The Frontlines of Peace: An Insider’s Guide to Changing the World
By Severine Autesserre, Oxford; Oxford University Press, 2021
This stimulating book should provoke important discussions about approaches to peacebuilding. Many peacebuilding efforts have produced disappointing results, which often receive attention. A problematic aspect of this negative focus is the lack of attention to cases of success. Severine Autesserre recounts her work in Kosovo, the Democratic Republic of Congo, Somaliland, Kenya, Colombia, and elsewhere. She is a widely experienced worker, author, and professor (Barnard College, Columbia University). Autesserre tells of successes and failures, ably exploiting her considerable experience and wide range of engaged contacts. The successes are cases in which determined local people have employed energy and understanding to curb violence in their communities. The failures are cases in which outsiders (intervenors from the United Nations and various humanitarian agencies) work in a top-down fashion, typically with little historical, cultural, or linguistic knowledge relevant to a specific location.
Pictures of leaders shaking hands misrepresent the nature and success of peacebuilding. What matters is the local level: peace requires a culture in which conflicts are handled without recourse to violence. Leaders’ agree ments based on international knowledge and norms cannot guarantee to local communities peace in this sense. Success is to be sought and found at the local level. The fascinating examples described include those of Idjwi, an island in the Congo; the Ruziza plain, in that same country; San Josť de Arpatado, a small and restricted community in Colombia; Somaliland, a country north of Somalia; and Wahat -al-Salam/Neve Shalom, a village demonstrating that Israeli Jews and Muslim and Christian Palestinians can live peacefully together. In each of these places, despite many challenges, the sustained efforts of local people have led to increased safety and a dramatic lessening of violence.
Can there be peace without justice? In Idjwi there is discrimination against pygmies. In Somaliland, against women. In San Josť de Arpatado, against any and all outsiders. Yet inhabitants of these places enjoy peace in the sense of personal security against violence. Who is to decide whether such peace is worth its name? If there is a conflict of values, who should make the choice? Academics have agonized about such questions: for Autesserre the answer is obvious: the people affected.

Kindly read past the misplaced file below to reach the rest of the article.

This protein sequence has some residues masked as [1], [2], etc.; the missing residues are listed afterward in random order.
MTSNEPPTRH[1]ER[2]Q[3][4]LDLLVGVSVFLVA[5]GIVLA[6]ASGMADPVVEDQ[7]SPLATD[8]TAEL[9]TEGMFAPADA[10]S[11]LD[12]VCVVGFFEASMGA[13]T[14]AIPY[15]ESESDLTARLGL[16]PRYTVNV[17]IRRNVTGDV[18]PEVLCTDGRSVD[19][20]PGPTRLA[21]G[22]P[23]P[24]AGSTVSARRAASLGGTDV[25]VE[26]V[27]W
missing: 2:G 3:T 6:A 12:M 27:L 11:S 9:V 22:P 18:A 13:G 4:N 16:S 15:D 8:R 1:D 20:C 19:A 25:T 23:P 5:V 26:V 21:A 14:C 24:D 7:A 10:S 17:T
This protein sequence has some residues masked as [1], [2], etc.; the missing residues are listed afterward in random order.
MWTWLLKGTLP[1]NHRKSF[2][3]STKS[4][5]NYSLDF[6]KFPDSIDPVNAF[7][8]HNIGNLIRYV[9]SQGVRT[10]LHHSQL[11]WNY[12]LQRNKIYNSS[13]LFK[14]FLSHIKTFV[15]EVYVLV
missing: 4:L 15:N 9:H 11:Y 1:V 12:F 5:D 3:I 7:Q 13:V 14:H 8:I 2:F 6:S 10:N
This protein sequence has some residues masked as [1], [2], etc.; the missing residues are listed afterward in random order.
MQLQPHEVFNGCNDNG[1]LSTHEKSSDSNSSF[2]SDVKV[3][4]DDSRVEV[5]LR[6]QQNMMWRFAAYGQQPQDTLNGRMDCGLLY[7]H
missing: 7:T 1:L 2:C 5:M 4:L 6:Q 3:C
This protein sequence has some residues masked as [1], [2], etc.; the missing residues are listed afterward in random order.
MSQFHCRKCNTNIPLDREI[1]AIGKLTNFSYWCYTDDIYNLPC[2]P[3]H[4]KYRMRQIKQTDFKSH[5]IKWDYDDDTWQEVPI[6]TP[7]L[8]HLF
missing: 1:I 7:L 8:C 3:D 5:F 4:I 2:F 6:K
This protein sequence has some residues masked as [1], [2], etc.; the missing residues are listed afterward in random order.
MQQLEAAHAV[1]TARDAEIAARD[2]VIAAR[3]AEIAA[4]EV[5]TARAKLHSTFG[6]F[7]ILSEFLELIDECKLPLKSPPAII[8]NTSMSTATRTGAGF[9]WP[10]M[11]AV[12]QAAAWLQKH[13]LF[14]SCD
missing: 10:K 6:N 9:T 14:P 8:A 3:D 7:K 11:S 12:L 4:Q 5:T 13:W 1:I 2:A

What about human rights? Elections as the basis for democratic government? Cultural and historical backing are needed; these practices will not work in their absence. Even where the backing is absent, local people can benefit from the elimination of violence and work to achieve it. They can be successful. We know that, because some have.
In her emphasis on the local, Autesserre is highly critical of the practices and policies of international outsiders. She refers to them pejoratively (and unfortunately) as “Peace Inc.” and “Peaceland.” People—and she was one—qualified with master’s degrees and generalized training about conflict—are placed in countries where they lack experience and knowledge, and urged to do conflict analysis pretty quickly so as to achieve top-down resolutions.
This approach is castigated, even mocked, in the book. But there is a “now you say it, now you take it back” approach on this crucial matter.
Ultimately (see pages 168-173) the author allows that both top-down and bottom-up processes are needed. It turns out that outsiders can further local efforts in various ways. The list is quite long: bring funding, ideas, high level connections and experience from other places; help negotiate international bureaucracy; deter some abuses including those of corruption and nepotism; and show that outsiders care.
Outsiders should not work only from the top. They should listen and engage with local communities; they should seek to prevent violence, not just treat its baneful effects. They should care. And despite the pitfalls, they do. Top-down and bottom-up need to be fitted together.
Reviewed by Trudy Govier, emerita professor of philosophy, University of Lethbridge; current president, Ploughshares Calgary Society.